That's the first time I've seen DSM wheels on a Prelude. Honestly looks good.
 
I thought the same thing! :thumb:
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She wanted to try them on a couple of months ago, so i swapped them just to see if they would fit. But I think I need centric rings? because of the 64mm(Prelude)/67mm(DSM) bore size difference. Ive been looking for a set of aftermarket wheels that i like so she can keep them or find a second set of 2g chromies locally, but havent found (had money to devote to it) either.

@BLACK'98DSM
Do you have a go-to place for ordering OEM Honda parts for your Prelude? Hadnt noticed that my local place seems to have shut down since this car hasnt needed work in a while.
 
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Pictures of the Super Rusty gas tank on the 1987 Accord and how Trevor progressively cleaned it. He said it was about $150 for the complete POR15 kit that included degreaser, etcher and the sealer, all POR15. The 1st pictures are of how the white vinegar worked then it progresses to the electrolysis and finally to the POR15 treatment.
Just so everyone can see how the different things worked. Also the new "used" filler neck that has been POR15 treated too. :thumb:
Marty
Edit: the last picture in this set is the original gas filler neck end, you can see the rusted opening that was letting moisture get into the tank (and the gas in it STUNK so bad). :barf:

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Pictures of the Super Rusty gas tank on the 1987 Accord and how Trevor progressively cleaned it. He said it was about $150 for the complete POR15 kit that included degreaser, etcher and the sealer, all POR15. The 1st pictures are of how the white vinegar worked then it progresses to the electrolysis and finally to the POR15 treatment.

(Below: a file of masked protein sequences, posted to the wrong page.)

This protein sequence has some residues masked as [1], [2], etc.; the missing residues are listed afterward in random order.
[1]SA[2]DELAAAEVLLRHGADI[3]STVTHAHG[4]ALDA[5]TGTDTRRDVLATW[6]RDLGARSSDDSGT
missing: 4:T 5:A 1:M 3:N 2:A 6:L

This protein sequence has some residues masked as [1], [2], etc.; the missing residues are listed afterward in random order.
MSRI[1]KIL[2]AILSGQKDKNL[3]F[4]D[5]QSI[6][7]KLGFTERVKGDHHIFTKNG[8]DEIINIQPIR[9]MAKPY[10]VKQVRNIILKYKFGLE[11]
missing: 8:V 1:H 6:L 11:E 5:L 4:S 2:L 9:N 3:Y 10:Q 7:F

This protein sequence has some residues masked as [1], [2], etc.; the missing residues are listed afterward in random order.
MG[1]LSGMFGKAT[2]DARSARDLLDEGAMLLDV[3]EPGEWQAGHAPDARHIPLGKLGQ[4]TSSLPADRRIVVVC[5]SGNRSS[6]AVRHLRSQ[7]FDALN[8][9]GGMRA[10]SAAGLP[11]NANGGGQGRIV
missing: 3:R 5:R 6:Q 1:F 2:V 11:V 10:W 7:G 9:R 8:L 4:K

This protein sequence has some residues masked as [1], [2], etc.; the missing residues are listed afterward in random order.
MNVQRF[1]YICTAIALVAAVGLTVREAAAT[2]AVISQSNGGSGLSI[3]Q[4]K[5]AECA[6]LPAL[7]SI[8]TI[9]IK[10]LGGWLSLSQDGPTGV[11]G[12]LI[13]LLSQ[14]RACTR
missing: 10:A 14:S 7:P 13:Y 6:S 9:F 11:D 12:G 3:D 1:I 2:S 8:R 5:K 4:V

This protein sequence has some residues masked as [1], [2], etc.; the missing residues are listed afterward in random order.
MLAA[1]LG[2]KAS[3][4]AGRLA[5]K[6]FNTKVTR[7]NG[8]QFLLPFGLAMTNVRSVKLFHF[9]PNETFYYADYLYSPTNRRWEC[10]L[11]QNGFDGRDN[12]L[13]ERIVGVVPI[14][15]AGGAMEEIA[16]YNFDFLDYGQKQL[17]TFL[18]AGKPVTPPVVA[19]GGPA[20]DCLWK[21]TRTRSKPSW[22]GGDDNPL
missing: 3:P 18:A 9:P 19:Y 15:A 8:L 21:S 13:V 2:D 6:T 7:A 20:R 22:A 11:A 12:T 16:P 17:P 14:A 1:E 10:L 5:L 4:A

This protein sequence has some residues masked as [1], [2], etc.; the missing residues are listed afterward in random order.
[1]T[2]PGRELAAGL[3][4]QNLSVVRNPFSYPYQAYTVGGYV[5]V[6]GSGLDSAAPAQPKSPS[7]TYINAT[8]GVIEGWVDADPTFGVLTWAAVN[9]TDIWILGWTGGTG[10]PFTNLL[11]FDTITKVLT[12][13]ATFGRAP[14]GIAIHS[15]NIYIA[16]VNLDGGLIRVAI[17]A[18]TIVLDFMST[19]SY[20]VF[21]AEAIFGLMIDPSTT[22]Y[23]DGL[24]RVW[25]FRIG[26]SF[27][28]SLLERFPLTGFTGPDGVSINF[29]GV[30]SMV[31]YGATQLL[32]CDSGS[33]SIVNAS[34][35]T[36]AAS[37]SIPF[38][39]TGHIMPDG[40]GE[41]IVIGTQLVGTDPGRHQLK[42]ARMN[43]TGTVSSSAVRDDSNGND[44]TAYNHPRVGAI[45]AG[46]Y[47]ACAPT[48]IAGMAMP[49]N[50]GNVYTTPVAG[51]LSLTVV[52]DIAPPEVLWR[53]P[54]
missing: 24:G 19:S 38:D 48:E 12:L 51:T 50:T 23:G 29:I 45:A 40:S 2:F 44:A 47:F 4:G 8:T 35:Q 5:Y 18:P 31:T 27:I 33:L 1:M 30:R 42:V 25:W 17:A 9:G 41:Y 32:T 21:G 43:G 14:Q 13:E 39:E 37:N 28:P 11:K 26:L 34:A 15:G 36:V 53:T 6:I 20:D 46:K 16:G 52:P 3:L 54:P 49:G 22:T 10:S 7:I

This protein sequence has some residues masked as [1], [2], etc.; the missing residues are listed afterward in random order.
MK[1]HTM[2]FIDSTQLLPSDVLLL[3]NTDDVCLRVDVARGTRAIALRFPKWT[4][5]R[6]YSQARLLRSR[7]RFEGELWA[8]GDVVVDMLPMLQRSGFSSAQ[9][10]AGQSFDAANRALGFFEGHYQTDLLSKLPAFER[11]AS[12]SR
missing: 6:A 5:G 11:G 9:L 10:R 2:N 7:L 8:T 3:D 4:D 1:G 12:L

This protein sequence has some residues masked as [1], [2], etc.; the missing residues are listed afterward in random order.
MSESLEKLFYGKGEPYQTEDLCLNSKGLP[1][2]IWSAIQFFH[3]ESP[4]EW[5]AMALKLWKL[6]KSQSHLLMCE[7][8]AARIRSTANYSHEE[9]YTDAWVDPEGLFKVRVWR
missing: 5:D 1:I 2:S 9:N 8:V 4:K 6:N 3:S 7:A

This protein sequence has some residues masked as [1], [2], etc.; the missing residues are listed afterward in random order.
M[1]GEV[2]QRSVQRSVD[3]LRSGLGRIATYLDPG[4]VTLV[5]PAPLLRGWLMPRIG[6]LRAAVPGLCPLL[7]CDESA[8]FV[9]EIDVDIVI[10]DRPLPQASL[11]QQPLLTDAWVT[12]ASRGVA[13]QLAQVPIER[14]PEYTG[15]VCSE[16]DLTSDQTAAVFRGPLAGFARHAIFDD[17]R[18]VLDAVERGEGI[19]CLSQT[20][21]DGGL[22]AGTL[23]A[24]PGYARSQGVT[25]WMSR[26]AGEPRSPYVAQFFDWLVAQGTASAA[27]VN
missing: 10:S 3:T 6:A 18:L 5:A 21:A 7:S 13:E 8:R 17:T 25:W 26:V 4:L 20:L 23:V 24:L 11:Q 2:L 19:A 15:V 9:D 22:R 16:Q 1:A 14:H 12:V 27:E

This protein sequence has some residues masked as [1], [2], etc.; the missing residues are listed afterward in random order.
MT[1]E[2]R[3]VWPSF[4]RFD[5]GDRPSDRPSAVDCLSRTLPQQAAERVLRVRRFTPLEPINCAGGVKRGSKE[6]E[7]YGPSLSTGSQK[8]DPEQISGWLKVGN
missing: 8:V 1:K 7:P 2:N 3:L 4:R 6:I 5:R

Just so everyone can see how the different things worked. Also the new "used" filler neck that has been POR15 treated too. :thumb:
Marty

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Wow, that worked really well :thumb:
 
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We were surprised by all the different things we used. 10 gallons of vinegar at $3.25/gallon worked surprisingly well but the tank had HEAVY RUST as you can see. We did vinegar for 4 days. He did the 12v battery electrolysis for 4 days also, and it took off the heavier stuff. If you just had light rust, vinegar works. Heavy rust, definitely use electrolysis. He went thru 3 cathodes in 4 days.
 
Testing the two step hit in "Ole Rumbly", the '86 Z28.
She runs good enough to make a S10 V8 Swap think twice. :thumb:
We'll get her to back to the track soon! She's no slouch.
Marty and Trevor
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Went and got tires put on the ole DD Lancer yesterday. She needed it too. Got a lot of rain and it was dancing on the way to the shop.
 
We were surprised by all the different things we used. 10 gallons of vinegar at $3.25/gallon worked surprisingly well but the tank had HEAVY RUST as you can see. We did vinegar for 4 days. He did the 12v battery electrolysis for 4 days also, and it took off the heavier stuff. If you just had light rust, vinegar works. Heavy rust, definitely use electrolysis. He went thru 3 cathodes in 4 days.
I’ll ask I’m sure not everyone here knows. How does the electrolysis work exactly Marty?